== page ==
The food consumption and body weights of animals of each sex given 5% mineral oil were slightly increased. The frequency of clinical signs, mortality and hematological parameters were unaffected by treatment. In the group given 5%, the absolute weights of the liver and kidney were increased in males and the absolute and relative weights of the submaxillary gland were reduced in females. The increased absolute organ weights were attributed to the slightly increased body weights of males at this concentration. The absolute and relative weights of the heart and spleen were unaffected by treatment. A variety of tumors developed in all groups, including the control group, but all the neoplastic lesions were histologically similar to those known to occur spontaneously in Fischer 344 rats, and no statistically significant increase in the incidence of any tumor type was found for either sex in the treated groups. An increased grade of small granulomatous foci of macrophages was observed in the mesenteric lymph nodes of both sexes at 2.5 and 5% in comparison with the respective control groups (Klimisch score = 2; Shoda et al. 1997). The authors did not consider this finding to be a toxic effect but rather an indication of over exposure to white oil. The NOAEL in this study was considered to be greater than or equal to 1,941.9 mg/kg/day for males and greater than or equal to 2291.5 mg/kg/day for females.  These were the highest doses tested in each sex.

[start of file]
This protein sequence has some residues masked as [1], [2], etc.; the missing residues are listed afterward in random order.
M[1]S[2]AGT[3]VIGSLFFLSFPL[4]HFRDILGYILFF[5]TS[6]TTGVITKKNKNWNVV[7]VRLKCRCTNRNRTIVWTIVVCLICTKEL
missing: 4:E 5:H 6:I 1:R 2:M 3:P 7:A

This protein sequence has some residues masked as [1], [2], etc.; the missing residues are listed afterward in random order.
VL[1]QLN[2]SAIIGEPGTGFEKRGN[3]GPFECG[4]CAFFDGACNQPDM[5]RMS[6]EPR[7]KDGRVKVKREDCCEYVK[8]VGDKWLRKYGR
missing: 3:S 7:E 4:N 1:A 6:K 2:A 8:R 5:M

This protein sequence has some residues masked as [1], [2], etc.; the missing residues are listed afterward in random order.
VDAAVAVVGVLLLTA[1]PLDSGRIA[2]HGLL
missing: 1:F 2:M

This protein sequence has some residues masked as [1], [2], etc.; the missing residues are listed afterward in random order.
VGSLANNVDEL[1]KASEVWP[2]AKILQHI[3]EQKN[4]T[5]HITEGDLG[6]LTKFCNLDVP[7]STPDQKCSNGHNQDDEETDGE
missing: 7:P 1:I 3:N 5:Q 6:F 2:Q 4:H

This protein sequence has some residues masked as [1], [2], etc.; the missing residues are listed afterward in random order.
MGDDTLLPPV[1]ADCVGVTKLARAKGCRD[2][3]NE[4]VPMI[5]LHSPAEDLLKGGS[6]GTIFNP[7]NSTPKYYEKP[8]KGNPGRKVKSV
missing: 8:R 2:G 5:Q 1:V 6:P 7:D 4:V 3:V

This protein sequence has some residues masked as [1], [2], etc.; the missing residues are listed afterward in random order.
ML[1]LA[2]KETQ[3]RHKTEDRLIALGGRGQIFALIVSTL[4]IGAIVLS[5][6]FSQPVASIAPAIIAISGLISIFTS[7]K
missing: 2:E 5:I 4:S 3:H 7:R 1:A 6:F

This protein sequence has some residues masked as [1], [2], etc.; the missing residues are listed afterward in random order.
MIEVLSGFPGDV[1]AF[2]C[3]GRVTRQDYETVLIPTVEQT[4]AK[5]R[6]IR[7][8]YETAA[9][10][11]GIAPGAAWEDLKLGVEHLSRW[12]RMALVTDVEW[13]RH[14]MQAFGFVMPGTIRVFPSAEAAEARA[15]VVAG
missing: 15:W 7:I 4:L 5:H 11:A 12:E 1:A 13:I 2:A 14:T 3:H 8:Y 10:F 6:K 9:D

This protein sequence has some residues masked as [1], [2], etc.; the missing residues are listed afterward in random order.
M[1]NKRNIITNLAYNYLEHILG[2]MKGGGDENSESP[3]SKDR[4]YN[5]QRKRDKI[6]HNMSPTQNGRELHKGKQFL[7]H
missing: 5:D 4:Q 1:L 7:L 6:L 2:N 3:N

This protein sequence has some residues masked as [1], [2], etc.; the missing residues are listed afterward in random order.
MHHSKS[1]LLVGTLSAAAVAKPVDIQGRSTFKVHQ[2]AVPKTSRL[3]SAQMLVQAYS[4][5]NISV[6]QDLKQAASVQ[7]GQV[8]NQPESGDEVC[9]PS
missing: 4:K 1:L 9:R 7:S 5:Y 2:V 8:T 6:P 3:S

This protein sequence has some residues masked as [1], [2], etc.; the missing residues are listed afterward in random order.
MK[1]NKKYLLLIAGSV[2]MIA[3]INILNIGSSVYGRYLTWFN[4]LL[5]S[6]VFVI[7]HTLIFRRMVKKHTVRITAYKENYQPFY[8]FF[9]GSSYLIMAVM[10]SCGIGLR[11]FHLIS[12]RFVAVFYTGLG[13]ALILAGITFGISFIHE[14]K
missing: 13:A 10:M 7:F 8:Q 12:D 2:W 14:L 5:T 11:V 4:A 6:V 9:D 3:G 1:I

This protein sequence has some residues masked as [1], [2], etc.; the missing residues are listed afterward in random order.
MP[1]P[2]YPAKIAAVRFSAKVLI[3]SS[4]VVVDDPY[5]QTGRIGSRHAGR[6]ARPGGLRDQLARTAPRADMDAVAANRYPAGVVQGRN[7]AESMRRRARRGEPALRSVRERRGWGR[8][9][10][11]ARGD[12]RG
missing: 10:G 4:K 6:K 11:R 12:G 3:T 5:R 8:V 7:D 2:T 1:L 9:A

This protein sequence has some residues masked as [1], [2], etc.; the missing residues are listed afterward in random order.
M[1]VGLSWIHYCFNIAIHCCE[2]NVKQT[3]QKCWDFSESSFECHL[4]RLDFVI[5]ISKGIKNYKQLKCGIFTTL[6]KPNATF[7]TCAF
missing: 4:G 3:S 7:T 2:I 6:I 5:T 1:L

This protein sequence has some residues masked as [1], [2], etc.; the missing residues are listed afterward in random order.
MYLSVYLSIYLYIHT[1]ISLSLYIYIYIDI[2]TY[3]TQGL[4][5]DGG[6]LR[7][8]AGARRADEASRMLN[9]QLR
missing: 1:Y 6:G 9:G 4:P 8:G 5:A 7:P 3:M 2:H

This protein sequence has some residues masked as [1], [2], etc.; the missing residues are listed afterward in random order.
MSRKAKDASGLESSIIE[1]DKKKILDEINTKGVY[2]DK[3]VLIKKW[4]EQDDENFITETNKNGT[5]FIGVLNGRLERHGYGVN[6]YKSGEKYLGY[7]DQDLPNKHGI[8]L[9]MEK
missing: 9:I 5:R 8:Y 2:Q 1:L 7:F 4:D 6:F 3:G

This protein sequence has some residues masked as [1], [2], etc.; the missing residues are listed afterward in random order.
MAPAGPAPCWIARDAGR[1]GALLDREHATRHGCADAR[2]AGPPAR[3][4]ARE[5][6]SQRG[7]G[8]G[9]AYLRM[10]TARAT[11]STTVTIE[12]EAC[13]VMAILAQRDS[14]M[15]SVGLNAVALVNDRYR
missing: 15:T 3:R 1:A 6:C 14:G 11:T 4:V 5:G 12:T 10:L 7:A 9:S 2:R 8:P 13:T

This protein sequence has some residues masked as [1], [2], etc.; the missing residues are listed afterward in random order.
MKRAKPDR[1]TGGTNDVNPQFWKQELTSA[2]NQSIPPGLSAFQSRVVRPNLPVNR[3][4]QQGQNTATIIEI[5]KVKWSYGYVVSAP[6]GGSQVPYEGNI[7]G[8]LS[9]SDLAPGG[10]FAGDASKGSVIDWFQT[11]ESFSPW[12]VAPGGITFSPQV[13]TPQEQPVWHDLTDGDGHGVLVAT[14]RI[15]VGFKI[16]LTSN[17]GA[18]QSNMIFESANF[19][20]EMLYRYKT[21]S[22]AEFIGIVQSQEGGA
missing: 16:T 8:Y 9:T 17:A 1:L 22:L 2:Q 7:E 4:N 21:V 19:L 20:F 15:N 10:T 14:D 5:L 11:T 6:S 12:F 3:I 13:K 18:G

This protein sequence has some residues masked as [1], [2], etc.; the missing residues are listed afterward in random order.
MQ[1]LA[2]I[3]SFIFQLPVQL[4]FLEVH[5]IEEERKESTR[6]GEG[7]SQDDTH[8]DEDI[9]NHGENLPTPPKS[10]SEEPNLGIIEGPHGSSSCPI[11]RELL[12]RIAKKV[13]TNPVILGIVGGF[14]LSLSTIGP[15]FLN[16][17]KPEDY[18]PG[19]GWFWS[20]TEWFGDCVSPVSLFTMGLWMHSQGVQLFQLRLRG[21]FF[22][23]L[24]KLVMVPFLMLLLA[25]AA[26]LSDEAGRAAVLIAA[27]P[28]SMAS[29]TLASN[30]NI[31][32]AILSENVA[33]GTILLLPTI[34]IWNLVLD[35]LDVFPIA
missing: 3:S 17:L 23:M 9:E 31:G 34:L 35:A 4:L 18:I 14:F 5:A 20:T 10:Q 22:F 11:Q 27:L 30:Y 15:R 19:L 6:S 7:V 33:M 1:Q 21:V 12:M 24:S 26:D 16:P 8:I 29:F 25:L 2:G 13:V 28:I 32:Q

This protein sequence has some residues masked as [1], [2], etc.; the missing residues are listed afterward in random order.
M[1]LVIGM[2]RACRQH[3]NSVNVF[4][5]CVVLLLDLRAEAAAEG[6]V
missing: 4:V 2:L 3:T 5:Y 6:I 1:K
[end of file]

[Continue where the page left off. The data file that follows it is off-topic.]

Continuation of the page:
Firriolo et al. (Klimisch score = 1; 1995) reported on a 90-day study that was conducted to compare the effects of dietary administration of food-grade white oil in F-344 and Sprague-Dawley rats. Groups of 15 female rats of each strain were fed diets containing 0, 0.2 or 2.0% (2000 and 20,000 ppm) P15H white oil. Ten animals were sacrificed after 90 days for toxicological evaluation, and the remaining 5 rats were sacrificed after 91 days for a tissue analysis for mineral hydrocarbon content. In addition 20 extra female F-344 rats were fed diet containing 0 or 20,000 ppm (2%) white oil. Ten of these animals were sacrificed after 30 days treatment and the remaining ten animals after 61 days treatment. These extra animals were included to follow the time course of the development of any lesions that developed. All animals were observed daily and body weights and food consumption were recorded weekly. At each scheduled sacrifice blood samples were taken for a wide range of haematological and serum chemistry determinations. There were no clinical signs in either rat strain at any dose level during the study and, apart from a transient decrease in body weight for one day at one dose level in one strain of rat, there were no effects on either food intake or growth rate.